Friday, 12 December 2008

Write your own system stored procedure in SQL Server 2005 and 2008

I’ve found that writing stored procedures is always top of a DBA list of things to do in his or her spare time.

But sometimes I find that you write something so useful you want to use it on every database not just one, to do this you need to place it into the master database and here is how you do it

Use Master
GO
--incase it already exists
IF OBJECT_ID('dbo.sp_pagelocks', 'P') IS NOT NULL
DROP PROCEDURE dbo.sp_pagelocks;
GO
--my new procedure
CREATE PROCEDURE dbo.sp_pagelocks
as
select * from sys.indexes where allow_page_locks=0
go

you can now test it by going to another database and executing it.

Use mytestdb
Go
Exec sp_pagelocks

You see things attached to the dbo on the master database are automatically accessible by all the database but remember that this works both ways, it means if you write a delete or table update statement it can be used on all database maybe even on one you don’t want to change things on so be careful what procedures you write into the master database.

Word to the wise try to use it only for system related procedures.

Saturday, 6 December 2008

Enabling Application Inspection Using the Modular Policy Framework

Cisco ASA provides a modular policy framework to provide the application security or to perform quality of service, and yes that is quite a mouth full to say but MPF for short.

On large environments it can be sometimes be useful to have a policy to inspect the traffic for you to prevent denial of service attacks.

I'm going to walk show you step by step how to do this, I'm going to create one service policy for inspecting for FTP and DNS so you can see how this is done.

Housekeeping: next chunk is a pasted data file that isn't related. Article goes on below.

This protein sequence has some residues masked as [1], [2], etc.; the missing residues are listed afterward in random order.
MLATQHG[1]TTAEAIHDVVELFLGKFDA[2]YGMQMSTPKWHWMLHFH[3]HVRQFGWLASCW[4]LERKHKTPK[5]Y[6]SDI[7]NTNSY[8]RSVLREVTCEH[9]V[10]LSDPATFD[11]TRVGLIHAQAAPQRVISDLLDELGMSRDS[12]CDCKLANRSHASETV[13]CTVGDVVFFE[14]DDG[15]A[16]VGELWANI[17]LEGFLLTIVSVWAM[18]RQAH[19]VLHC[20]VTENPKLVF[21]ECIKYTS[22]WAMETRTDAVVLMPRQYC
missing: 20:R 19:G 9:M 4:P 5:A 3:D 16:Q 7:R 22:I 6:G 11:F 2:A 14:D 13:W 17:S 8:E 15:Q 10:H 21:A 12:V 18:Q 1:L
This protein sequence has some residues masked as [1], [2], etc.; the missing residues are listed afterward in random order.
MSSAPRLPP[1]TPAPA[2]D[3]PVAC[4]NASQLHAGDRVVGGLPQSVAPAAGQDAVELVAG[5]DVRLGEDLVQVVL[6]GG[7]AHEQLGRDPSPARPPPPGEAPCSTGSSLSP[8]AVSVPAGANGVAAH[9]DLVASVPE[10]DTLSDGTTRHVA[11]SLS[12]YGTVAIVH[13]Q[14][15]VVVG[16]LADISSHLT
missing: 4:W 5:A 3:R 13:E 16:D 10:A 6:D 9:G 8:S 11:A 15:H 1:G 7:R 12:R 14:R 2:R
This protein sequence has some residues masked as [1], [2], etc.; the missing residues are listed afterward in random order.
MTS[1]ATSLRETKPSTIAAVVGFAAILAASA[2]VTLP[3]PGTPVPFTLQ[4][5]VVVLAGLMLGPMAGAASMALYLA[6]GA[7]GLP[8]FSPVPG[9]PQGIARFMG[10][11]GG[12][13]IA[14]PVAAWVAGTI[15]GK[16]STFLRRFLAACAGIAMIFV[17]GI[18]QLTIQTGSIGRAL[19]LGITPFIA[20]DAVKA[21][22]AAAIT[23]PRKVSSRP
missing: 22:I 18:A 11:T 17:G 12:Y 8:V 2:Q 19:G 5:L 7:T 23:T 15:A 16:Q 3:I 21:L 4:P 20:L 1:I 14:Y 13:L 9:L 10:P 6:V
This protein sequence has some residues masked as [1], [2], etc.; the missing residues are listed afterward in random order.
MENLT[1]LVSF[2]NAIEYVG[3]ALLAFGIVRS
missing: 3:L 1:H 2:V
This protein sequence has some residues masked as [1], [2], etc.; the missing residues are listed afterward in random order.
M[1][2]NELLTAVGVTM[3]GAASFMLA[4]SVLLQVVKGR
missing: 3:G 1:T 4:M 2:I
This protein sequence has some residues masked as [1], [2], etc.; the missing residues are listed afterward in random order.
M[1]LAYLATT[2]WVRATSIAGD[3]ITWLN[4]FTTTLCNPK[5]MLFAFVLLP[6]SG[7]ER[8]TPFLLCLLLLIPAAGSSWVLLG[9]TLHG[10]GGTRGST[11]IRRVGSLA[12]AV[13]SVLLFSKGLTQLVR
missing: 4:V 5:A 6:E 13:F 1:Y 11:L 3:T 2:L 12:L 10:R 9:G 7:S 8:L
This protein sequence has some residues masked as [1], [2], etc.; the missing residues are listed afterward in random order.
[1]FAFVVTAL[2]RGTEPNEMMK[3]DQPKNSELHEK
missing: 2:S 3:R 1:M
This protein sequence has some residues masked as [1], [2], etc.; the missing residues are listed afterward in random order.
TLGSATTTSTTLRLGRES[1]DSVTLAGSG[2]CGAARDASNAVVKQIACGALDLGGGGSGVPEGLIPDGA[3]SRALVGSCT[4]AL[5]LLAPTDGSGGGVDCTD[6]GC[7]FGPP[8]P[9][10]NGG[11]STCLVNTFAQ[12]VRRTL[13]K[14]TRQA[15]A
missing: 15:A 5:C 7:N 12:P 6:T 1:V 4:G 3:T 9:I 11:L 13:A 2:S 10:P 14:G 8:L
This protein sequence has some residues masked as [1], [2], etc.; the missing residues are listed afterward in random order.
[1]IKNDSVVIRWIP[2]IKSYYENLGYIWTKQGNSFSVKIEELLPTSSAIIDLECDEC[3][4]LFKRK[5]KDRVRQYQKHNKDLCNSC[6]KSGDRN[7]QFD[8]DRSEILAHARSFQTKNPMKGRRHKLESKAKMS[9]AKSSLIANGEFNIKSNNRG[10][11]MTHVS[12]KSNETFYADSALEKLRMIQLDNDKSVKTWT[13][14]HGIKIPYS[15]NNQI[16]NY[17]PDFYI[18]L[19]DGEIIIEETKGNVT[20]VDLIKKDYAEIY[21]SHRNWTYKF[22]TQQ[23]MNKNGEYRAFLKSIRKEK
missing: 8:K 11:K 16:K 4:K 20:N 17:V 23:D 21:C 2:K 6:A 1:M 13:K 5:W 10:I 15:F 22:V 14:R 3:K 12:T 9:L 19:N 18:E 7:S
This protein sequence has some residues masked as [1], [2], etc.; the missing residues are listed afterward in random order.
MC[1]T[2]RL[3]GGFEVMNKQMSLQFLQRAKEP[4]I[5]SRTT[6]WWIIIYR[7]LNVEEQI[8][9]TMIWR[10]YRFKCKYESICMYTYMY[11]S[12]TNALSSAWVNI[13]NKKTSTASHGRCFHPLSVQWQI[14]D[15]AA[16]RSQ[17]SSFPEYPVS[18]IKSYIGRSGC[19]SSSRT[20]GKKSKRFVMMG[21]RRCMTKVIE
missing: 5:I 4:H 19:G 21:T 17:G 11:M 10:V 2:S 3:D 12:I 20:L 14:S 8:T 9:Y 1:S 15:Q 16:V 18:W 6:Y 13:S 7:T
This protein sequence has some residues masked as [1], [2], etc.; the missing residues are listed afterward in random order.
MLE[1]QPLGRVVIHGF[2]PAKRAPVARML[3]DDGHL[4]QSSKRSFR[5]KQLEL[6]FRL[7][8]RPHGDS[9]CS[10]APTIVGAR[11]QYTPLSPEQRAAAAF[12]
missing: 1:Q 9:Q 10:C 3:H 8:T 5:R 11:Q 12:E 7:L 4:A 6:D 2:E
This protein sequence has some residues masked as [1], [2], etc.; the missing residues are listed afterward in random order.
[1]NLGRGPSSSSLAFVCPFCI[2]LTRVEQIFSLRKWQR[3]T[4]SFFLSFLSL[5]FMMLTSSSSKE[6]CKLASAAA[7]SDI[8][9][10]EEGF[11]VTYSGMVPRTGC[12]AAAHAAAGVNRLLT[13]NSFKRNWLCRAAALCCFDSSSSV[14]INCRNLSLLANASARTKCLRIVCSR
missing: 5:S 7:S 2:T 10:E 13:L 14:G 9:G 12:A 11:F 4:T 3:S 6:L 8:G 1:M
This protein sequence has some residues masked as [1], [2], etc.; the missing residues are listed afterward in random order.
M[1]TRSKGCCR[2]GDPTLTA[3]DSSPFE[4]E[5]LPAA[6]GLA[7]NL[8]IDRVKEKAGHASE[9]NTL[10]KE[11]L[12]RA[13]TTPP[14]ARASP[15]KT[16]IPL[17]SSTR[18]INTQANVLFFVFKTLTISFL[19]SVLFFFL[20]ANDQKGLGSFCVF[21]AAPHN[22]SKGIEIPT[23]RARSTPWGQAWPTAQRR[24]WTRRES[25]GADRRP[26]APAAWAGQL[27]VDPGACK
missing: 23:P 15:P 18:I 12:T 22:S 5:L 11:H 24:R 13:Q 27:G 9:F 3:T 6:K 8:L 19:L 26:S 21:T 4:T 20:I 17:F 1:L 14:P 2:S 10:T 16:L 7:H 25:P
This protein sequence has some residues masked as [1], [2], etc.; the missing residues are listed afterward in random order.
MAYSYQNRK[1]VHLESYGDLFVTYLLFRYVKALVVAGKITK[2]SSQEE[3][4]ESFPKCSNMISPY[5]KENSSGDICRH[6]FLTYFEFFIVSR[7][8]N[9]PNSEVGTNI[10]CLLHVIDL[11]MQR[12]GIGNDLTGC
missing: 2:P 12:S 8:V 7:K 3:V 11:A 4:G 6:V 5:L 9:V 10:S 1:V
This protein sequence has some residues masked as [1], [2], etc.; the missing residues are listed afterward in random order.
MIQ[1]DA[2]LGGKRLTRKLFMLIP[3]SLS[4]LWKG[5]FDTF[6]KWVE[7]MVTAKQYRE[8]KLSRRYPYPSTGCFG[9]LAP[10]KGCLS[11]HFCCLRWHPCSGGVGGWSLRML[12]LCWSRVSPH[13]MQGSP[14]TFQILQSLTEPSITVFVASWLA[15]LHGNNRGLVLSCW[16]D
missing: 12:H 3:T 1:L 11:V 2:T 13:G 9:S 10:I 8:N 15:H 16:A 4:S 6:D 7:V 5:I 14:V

First we need and access list to check the traffic.

Access-list udptraffic permit udp any any

Next we need to create a class map – classifies the traffic that will be inspected. Various types of match criteria in a class map can be use to classify traffic. The primary criterion is the use of an access control list.

class-map UDPclass
match access-list udptraffic

Next we are going to create a policy map – configures security or QoS policies. A policy consists of a class command and its associated actions, additionally a policy map can contain multiple policies.

policy-map udppolicy
class UDPclass
inspect ftp
inspect dns maximum-length 512

Lastly you need to add this to a service policy - A service policy can be mapped to global meaning all interfaces or to a single interface directly.

service-policy udppolicy global

Your final result should look like this.

Access-list udptraffic permit udp any any
class-map UDPclass
match access-list udptraffic
policy-map udppolicy
class UDPclass
inspect ftp
inspect dns maximum-length 512
service-policy udppolicy global

In addition to creating these Cisco have included some default class map and policy namely inspection_default and asa_global_fw_policy this can be seen below

class-map inspection_default
match default-inspection-traffic
!
!
policy-map asa_global_fw_policy
class inspection_default
inspect dns maximum-length 512
inspect ftp
inspect h323 h225
inspect h323 ras
inspect netbios
inspect rsh
inspect rtsp
inspect skinny
inspect esmtp
inspect sqlnet
inspect sunrpc
inspect tftp
inspect sip
inspect xdmcp
inspect http
!
service-policy asa_global_fw_policy global


You are welcome to use the default policy and for most of you it will work fine I'm sure but i find that creating my own policy works better for me.